Mr. Millionaire and his wife met me at Boca Raton airport in Florida. As they approached, I wondered whether to shake their hands, as we do in Kenya, or hug them like students did on campus. No problem! The take-charge benefactor approached, his broad smile fixed on me. "Hello, Wanjiru!" He relieved me of my luggage and, with a wave of his right hand, presented his wife. She stretched her wrinkled skinny hand while she maintained eye contact. I shook her soft hand and said how nice it was to meet her.
She wore a dress with tiny prints halfway down to her shins, with a sweater draped over her shoulders. Short, five-foot-two tops, petite, fragile with blonde or grey hair, I couldn't tell the difference. She looked ordinary, without the rich look I had conjured in my mind. Before we left the airport, and later at their residence, I caught her sneak glances at me. Perhaps her husband had oversold me, and the woman expected an executive woman. I never applied makeup in Nairobi or San Diego. That must have made me look too plain to American eyes. Well, I wore the best clothes I owned, a pair of blue jeans and a turquoise-green top I bought at Kmart.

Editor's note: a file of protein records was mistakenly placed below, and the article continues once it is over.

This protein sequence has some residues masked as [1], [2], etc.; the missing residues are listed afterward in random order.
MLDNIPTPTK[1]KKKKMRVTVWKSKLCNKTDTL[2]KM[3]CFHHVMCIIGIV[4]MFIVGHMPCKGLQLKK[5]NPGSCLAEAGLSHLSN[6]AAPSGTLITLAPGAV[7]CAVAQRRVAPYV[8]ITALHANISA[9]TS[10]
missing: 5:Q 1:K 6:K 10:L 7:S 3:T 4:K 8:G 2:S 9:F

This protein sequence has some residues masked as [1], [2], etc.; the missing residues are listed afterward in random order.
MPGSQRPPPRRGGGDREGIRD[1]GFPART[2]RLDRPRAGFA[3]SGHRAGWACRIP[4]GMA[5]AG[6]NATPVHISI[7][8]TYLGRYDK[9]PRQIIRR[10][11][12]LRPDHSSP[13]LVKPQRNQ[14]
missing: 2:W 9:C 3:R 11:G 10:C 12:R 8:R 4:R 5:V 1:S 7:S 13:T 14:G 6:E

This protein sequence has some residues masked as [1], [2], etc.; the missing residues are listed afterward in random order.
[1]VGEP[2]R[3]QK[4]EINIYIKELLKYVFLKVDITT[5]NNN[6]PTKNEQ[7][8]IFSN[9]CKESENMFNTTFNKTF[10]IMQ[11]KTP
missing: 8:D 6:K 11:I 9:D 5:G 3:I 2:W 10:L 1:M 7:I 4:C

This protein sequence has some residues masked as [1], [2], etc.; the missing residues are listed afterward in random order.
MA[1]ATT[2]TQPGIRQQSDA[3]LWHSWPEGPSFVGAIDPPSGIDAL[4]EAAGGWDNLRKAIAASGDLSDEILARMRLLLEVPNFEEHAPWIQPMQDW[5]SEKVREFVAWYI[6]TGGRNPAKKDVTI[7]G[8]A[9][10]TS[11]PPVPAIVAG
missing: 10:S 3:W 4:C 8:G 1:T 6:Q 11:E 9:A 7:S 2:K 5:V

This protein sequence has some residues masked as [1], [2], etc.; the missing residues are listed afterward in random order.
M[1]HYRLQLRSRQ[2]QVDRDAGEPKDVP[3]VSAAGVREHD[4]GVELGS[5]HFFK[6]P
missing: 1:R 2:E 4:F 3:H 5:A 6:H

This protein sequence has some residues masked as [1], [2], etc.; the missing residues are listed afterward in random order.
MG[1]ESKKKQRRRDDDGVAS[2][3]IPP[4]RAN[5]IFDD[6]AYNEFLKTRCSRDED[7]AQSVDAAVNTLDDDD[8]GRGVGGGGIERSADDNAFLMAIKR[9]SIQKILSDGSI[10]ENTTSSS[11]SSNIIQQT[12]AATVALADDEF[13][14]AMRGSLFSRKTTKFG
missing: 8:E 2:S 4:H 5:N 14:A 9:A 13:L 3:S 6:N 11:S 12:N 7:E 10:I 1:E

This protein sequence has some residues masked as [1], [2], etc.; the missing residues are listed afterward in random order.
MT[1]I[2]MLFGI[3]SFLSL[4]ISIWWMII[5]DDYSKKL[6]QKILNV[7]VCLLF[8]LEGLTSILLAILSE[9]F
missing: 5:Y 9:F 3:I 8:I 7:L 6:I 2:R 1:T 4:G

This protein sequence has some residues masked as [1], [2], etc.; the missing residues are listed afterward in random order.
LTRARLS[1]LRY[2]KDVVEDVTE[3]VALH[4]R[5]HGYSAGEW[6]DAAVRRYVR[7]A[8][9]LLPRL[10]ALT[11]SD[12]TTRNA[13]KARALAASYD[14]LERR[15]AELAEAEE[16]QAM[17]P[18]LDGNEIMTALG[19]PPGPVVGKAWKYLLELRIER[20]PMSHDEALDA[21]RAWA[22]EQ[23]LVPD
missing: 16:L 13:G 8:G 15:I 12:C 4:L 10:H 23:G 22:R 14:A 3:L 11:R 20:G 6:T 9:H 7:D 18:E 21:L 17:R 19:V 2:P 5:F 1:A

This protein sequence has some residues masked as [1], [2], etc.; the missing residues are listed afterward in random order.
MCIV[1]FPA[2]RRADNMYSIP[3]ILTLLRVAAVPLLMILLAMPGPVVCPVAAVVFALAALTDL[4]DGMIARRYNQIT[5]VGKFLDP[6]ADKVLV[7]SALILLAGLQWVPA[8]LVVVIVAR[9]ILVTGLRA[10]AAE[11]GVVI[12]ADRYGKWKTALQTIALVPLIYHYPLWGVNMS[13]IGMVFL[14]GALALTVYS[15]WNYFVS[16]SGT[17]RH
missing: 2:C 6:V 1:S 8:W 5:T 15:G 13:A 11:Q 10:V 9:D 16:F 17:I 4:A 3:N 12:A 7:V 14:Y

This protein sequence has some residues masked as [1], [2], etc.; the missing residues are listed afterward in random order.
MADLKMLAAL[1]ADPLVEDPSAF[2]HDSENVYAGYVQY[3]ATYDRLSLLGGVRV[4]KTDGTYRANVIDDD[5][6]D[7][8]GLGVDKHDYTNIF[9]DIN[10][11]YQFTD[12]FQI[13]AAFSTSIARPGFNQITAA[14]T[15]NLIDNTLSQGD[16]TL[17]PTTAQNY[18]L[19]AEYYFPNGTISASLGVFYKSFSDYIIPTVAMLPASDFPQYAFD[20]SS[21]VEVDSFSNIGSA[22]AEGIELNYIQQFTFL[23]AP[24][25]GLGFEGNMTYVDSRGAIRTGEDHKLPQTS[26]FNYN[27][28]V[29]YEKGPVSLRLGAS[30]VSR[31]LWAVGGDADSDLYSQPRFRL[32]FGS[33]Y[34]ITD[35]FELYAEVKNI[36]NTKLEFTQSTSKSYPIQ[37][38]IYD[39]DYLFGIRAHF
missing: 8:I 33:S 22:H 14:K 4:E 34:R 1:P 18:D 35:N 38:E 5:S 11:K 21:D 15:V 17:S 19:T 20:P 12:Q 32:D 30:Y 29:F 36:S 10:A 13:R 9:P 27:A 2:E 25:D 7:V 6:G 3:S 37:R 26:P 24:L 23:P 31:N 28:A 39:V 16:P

At the parking lot, Mr. Millionaire opened their luxurious car's front passenger door. After his wife settled in, he opened the back door and shut it after I entered. I sat almost at the edge of the backseat with the door as support and placed my purse on my left side. It made me feel snug and secure.
As soon as he eased the quiet car from the airport, Mr. Millionaire described everything noteworthy along our route. But my mind focused on how I would last for six weeks in the couple's household. I recalled how much I had enjoyed his company back in Nairobi, but in Boca Raton uneasiness unsettled me. I had never entered a white person's house before. Do they live a regular life as we do in Kenya? Will they give me a lockable bedroom so I can feel secure at night? How do they cook their food?